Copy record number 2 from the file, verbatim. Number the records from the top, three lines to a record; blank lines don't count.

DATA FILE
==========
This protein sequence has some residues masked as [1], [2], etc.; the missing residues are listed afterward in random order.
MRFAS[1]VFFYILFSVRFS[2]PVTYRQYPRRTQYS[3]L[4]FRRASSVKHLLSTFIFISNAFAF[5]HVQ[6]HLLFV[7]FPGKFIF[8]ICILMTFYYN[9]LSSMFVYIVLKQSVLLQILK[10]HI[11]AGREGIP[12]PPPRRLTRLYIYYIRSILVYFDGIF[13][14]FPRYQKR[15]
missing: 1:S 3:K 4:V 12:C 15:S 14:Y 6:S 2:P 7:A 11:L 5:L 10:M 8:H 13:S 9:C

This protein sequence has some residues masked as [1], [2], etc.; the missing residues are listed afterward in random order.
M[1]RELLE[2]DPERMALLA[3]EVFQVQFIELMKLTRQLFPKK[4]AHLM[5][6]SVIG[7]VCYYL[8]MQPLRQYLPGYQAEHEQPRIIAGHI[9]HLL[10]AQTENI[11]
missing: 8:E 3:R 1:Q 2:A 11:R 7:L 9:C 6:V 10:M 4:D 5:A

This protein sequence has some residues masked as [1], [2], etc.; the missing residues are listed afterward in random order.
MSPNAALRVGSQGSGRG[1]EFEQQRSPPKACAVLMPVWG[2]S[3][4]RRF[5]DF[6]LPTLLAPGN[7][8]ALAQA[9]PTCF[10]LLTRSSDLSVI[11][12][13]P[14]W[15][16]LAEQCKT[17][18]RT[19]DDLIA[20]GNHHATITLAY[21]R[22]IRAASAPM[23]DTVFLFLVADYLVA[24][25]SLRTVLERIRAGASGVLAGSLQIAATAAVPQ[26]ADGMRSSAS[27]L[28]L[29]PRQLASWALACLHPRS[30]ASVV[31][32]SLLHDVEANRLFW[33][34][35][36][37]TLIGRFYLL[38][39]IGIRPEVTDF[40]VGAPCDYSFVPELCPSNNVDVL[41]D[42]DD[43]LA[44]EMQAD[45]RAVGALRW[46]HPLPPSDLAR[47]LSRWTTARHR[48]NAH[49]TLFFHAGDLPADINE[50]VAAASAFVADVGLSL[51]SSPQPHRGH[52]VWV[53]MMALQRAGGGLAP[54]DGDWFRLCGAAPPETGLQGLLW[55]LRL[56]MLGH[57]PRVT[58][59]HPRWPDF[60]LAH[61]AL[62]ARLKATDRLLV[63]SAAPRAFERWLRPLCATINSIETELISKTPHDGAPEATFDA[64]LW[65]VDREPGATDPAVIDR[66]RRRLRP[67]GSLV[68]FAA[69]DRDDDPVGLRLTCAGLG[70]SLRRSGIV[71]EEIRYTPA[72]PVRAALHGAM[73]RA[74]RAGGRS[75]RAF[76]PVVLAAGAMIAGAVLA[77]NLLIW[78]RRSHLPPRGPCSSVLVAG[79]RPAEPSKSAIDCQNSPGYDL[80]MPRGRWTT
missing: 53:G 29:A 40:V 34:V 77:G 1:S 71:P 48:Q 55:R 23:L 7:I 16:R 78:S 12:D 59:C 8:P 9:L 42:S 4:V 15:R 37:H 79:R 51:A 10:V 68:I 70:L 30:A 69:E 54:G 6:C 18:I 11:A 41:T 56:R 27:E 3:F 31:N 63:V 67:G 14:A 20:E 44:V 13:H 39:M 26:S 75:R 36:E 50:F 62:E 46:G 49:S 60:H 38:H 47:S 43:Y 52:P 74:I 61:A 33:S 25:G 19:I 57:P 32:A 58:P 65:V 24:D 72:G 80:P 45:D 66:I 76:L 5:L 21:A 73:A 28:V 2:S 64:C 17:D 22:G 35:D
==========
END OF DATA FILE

This protein sequence has some residues masked as [1], [2], etc.; the missing residues are listed afterward in random order.
M[1]RELLE[2]DPERMALLA[3]EVFQVQFIELMKLTRQLFPKK[4]AHLM[5][6]SVIG[7]VCYYL[8]MQPLRQYLPGYQAEHEQPRIIAGHI[9]HLL[10]AQTENI[11]
missing: 8:E 3:R 1:Q 2:A 11:R 7:L 9:C 6:V 10:M 4:D 5:A